On Independence Day, quarterback-turned-activist Colin Kaepernick continued to prove to many people that his protests are directed at America as a whole and not just at incidents of police brutality against African Americans.
He showed that by reportedly demanding that Nike cancel their 4th of July sneakers because the Betsy Ross flag displayed on their heels was flown during a time when slavery was legal in America.
And then he showed it on the 4th of July itself by posting a historic quote suggesting that black people should not celebrate the holiday.
On Twitter, Kaepernick shared a quote by historic abolitionist Frederick Douglass, who once said in a speech, “What have I, or those I represent, to do with your national independence? This Fourth of July is yours, not mine…There is not a nation on the earth guilty of practices more shocking and bloody than are the people of these United States at this very hour.”
He accompanied the quote with a video of the quote being read over a montage of images and video clips of slavery, racism, and the shooting of black people by police officers. Kaepernick’s message was clear: black people are still enslaved in America, and thus America’s birthday should not be celebrated.
But Douglass’ speech did not stop there, and that was not the message he was trying to convey.
Sen. Ted Cruz (R-Tx.) decided to give Kaepernick — and all of his followers — a little context for clarity.
“You quote a mighty and historic speech by the great abolitionist Frederick Douglass, but, without context, many modern readers will misunderstand,” Cruz replied on Twitter.
“Two critical points: (1) This speech was given in 1852, before the Civil War, when the abomination of slavery still existed. Thanks to Douglass and so many other heroes, we ended that grotesque evil and have made enormous strides to protecting the civil rights of everybody,” he explained.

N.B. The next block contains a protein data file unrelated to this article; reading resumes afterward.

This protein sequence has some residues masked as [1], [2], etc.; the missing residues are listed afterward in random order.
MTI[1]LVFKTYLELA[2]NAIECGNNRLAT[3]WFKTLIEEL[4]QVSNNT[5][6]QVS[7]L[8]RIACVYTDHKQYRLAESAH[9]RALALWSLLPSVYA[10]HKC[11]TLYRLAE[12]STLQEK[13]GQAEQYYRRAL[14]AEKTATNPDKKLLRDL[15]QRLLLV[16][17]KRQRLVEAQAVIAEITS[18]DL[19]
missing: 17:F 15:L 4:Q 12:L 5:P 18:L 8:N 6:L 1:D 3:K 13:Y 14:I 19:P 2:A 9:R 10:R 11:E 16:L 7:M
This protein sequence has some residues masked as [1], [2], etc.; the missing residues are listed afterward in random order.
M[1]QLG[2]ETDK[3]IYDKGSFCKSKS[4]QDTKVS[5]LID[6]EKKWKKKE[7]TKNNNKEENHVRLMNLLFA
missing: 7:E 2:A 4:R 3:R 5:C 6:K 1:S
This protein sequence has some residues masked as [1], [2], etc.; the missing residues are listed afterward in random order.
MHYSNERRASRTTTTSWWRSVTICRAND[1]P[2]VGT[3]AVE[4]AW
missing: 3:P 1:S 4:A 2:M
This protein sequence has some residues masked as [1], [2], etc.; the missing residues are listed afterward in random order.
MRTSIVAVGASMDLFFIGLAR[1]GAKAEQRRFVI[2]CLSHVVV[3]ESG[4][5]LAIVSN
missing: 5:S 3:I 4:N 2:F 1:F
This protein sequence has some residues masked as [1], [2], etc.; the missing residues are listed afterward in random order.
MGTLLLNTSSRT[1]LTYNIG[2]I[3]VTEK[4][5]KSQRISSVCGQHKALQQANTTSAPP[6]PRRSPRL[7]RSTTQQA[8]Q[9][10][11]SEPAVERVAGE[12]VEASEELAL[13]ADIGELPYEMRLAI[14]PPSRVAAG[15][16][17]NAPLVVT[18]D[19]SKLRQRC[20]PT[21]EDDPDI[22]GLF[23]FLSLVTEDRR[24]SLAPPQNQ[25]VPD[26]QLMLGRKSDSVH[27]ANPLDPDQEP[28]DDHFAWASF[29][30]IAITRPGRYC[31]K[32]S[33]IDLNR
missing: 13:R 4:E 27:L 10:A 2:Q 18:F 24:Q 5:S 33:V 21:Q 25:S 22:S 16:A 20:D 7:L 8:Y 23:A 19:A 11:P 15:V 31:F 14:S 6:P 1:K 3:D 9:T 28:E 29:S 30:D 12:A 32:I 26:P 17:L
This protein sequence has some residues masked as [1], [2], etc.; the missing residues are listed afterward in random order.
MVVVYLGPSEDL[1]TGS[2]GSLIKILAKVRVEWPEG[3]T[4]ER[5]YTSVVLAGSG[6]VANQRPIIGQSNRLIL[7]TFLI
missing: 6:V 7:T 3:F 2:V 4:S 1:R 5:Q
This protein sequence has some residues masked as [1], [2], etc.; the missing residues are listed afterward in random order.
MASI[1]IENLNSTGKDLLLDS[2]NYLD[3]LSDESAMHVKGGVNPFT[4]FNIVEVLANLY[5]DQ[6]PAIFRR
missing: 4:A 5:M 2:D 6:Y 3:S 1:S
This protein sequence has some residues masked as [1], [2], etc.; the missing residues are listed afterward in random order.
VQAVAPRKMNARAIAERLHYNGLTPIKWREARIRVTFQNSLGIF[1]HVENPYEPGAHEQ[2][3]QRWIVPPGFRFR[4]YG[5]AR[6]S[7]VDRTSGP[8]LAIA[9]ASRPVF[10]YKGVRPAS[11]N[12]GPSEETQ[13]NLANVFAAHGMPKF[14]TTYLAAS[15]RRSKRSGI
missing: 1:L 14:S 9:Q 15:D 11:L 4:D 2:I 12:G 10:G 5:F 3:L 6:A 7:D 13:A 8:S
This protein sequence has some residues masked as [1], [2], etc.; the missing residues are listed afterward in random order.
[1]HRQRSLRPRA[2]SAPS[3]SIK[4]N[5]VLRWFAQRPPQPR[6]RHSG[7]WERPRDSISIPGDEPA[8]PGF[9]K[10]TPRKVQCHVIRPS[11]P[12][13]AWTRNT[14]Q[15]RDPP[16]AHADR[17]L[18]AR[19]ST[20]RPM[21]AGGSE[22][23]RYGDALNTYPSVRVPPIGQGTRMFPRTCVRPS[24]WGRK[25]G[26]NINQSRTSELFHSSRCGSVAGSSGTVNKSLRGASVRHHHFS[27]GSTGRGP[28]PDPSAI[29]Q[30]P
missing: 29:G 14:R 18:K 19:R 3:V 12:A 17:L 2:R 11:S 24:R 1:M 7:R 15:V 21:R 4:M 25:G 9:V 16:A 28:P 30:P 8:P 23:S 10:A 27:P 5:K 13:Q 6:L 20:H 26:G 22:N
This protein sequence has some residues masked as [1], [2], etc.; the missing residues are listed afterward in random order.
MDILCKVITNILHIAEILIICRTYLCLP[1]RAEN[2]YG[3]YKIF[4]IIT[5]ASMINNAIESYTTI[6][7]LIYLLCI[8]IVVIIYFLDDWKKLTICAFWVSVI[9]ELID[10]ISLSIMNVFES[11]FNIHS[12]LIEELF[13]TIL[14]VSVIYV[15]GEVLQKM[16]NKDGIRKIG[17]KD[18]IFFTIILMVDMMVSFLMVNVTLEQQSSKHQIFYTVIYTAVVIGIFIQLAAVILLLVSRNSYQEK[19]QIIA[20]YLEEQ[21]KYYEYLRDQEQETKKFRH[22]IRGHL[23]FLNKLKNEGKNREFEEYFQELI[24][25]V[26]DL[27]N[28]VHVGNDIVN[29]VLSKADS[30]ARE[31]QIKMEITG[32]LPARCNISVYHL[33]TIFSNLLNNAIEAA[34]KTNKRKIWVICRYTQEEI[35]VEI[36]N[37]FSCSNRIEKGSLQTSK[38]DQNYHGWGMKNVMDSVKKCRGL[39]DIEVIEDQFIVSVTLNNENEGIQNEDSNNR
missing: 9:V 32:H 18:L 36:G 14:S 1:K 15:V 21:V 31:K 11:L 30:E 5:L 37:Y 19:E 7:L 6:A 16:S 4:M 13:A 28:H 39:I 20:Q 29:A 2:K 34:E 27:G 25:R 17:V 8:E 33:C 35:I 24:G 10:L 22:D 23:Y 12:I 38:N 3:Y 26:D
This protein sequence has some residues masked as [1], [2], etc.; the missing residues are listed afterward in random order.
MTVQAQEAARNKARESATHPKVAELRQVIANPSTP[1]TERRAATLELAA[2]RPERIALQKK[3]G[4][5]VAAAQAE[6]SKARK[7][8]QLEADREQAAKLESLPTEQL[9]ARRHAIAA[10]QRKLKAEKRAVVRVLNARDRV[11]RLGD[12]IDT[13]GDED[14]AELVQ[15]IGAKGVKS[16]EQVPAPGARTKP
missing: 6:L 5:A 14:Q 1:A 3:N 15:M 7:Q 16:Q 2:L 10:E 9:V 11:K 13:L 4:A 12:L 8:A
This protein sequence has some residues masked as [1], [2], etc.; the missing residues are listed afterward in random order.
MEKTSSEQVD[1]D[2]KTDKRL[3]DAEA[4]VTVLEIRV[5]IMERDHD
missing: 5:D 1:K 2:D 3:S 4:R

“(2) Douglass was not anti-American; he was, rightly and passionately, anti-slavery.”
“Indeed, he concluded the speech as follows: ‘Allow me to say, in conclusion, notwithstanding the dark picture I have this day presented, of the state of the nation, I do not despair of this country,’” Cruz quoted.
“There are forces in operation, which must inevitably, work the downfall of slavery. ‘The arm of the Lord is not shortened,’ and the doom of slavery is certain,” he wrote, continuing to quote Douglass. “I, therefore, leave off where I began, with hope. While drawing encouragement from ‘the Declaration of Independence,’ the great principles it contains, and the genius of American Institutions, my spirit is also cheered by the obvious tendencies of the age.”
In other words, Douglass praised America for being a great enough nation to get the cogs spinning for the eventual abolition of an abominable practice that had existed throughout all of history and around the globe.
“Let me encourage everyone,” Cruz added. “READ THE ENTIRE SPEECH; it is powerful, inspirational, and historically important in bending the arc of history towards justice: https://rbscp.lib.rochester.edu/2945”